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For anyone even remotely harboring doubts as to whether Bolling intends to run for governor:
“Is there a realistic chance of putting together the support we would need to not just be competitive?” Bolling said. “I’m confident I could get 20-25 percent of the vote. But you’ve got to have 35 percent to win” a three-way race.
“The difference between 25 percent and 35 percent is your ability to raise $10 or $15 million,” added Bolling, who is prohibited by state law from raising campaign cash during the General Assembly session.
One of the interesting things to come out of the polling data was that Bolling almost exclusively took from Cuccinelli — and barely made a dent into McAuliffe’s numbers. That’s not a good sign for Bolling as even within Democratic circles, T-Mac is considered to be more of a centrist.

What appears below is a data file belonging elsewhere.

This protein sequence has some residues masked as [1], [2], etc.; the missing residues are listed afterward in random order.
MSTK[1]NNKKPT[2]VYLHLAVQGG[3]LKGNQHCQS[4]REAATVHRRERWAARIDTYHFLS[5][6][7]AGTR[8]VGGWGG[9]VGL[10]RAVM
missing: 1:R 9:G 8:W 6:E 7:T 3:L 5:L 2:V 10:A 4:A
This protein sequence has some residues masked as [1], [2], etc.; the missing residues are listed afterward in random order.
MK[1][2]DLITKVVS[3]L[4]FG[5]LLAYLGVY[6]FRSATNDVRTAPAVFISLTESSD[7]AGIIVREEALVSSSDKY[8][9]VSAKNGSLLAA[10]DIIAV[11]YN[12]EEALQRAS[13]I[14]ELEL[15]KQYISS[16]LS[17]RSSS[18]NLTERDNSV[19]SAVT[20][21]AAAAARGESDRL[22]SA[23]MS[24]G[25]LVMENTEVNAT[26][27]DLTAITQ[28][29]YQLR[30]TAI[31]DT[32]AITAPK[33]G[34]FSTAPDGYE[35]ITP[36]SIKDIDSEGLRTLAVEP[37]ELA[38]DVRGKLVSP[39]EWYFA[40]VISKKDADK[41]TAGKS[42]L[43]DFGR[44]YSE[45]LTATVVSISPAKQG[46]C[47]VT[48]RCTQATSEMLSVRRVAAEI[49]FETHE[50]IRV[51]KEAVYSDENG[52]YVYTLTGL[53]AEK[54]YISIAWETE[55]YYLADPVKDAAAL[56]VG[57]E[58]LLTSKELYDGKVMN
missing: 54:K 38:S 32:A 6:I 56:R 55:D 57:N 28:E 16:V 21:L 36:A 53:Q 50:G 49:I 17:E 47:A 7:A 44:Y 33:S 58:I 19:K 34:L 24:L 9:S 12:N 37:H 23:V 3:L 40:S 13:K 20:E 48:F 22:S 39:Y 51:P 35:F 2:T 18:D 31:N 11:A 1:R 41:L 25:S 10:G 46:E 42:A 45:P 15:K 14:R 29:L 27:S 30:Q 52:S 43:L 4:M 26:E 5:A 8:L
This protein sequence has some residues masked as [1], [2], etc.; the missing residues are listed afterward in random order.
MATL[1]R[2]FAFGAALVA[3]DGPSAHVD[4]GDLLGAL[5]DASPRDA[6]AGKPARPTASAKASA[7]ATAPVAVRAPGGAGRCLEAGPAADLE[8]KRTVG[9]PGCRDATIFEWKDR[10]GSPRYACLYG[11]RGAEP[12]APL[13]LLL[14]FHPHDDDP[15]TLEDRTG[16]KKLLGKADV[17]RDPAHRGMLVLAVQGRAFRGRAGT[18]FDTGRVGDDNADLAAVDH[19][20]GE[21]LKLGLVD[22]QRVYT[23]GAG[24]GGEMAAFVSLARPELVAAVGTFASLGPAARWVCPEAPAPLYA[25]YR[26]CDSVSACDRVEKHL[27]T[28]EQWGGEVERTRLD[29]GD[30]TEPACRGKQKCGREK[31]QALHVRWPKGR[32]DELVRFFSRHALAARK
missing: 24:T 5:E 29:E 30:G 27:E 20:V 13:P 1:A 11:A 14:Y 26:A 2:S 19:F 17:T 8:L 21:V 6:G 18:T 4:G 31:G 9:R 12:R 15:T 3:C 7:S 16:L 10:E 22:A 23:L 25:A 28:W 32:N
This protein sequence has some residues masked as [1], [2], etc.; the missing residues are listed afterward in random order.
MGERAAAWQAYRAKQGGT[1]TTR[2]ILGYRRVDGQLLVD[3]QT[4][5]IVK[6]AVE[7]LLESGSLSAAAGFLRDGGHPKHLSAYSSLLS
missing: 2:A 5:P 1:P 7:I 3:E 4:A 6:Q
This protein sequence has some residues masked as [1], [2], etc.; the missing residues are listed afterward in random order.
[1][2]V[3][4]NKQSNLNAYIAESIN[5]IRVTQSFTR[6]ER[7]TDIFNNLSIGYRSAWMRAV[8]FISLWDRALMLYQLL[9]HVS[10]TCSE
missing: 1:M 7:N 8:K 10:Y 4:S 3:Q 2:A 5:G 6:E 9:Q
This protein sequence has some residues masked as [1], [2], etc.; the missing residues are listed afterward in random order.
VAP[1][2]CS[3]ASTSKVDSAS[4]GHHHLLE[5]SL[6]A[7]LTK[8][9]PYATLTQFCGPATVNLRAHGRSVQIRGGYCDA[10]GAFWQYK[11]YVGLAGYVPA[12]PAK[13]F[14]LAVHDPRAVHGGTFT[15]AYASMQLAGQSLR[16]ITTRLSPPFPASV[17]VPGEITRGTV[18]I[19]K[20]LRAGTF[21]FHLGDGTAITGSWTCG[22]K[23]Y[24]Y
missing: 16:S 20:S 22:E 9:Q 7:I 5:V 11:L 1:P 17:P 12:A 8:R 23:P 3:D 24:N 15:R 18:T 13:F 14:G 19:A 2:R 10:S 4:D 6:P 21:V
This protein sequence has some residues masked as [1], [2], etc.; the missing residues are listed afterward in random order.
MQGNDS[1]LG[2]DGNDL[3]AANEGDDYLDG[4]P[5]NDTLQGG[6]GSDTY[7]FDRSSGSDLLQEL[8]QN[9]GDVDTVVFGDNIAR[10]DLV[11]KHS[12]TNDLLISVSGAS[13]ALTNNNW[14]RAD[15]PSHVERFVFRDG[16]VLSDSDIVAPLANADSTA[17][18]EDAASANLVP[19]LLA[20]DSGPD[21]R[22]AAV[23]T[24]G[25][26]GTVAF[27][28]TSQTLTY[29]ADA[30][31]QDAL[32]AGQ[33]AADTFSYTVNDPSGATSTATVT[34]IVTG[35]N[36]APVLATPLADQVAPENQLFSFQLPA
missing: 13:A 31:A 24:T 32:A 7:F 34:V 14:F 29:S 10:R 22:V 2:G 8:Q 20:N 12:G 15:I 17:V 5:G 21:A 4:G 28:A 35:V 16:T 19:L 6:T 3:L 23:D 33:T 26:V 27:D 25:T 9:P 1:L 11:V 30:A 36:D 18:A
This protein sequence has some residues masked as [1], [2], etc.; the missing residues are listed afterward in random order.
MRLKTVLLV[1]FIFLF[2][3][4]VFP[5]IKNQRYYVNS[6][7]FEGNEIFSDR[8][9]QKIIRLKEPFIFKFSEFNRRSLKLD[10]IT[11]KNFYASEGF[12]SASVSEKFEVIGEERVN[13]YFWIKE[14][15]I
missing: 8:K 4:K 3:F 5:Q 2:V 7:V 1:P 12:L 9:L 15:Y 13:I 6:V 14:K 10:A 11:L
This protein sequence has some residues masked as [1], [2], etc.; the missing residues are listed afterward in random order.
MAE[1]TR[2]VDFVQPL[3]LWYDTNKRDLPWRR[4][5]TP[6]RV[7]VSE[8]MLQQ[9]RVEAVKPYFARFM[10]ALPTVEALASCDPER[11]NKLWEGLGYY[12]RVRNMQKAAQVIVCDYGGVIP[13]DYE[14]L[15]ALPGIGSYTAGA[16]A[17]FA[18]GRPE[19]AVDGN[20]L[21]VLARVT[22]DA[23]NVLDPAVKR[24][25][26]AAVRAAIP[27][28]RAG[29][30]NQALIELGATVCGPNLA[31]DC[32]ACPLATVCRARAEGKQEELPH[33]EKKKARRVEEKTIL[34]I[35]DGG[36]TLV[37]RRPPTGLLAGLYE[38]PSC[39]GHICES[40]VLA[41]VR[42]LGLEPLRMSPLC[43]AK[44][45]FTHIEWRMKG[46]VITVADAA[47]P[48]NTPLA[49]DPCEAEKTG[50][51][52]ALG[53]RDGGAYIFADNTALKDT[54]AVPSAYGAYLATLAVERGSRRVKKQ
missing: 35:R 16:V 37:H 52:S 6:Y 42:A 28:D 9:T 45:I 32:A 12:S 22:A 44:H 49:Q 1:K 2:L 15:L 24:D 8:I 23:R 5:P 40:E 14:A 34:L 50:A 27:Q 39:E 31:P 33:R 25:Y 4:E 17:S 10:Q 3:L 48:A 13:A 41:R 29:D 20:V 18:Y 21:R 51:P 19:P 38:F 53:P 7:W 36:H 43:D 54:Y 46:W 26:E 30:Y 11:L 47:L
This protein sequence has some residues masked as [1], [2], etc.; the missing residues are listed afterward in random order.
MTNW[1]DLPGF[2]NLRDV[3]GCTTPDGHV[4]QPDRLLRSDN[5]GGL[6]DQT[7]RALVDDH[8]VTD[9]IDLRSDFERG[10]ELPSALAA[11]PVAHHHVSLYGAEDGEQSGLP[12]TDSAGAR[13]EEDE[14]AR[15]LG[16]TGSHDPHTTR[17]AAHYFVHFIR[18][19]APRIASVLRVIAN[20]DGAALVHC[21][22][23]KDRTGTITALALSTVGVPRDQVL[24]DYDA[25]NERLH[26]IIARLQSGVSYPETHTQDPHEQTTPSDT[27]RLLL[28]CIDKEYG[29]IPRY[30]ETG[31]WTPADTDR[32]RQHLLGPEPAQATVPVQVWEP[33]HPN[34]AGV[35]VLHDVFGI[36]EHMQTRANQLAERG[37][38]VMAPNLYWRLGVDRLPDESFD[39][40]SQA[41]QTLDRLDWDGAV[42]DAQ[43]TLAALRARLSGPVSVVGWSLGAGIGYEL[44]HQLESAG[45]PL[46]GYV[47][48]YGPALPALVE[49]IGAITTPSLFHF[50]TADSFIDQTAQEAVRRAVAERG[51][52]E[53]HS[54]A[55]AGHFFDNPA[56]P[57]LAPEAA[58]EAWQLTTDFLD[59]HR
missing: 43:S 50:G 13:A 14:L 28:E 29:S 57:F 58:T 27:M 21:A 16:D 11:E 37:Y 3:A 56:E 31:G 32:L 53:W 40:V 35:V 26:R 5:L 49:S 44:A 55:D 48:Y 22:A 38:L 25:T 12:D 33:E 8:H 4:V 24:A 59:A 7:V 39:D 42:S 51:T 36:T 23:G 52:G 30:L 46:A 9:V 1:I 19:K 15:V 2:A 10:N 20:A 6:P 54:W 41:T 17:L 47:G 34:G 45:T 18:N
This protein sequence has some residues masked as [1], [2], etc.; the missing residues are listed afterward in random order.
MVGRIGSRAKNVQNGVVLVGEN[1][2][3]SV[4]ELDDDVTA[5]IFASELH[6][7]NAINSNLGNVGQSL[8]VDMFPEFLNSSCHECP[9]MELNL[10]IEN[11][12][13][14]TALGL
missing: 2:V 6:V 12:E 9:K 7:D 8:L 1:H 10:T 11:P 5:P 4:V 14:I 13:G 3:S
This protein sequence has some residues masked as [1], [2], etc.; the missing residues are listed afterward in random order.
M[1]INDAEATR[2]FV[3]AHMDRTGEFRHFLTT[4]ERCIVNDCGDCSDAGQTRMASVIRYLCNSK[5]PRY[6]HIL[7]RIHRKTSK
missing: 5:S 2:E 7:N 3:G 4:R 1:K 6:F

Bolling will need (1) a very radicalized T-Mac, (2) Cuccinelli to make several mistakes, and (3) a veritable revolution within the GOP — perhaps over the transportation bill? — that would peel off the moderate GOP wing and give Bolling a chance to see daylight.
Bolling would have to see several changes in the political environment and a veritable rejection of both major parties by the electorate… not a small task and one well beyond Bolling ability to influence. At this rate, while the numbers look a bit more encouraging for Bolling than previously though, it’s doesn’t appear to be a starting block — more of a ceiling.
Bolling did add that he would not play the role of spoiler, as it was not his style.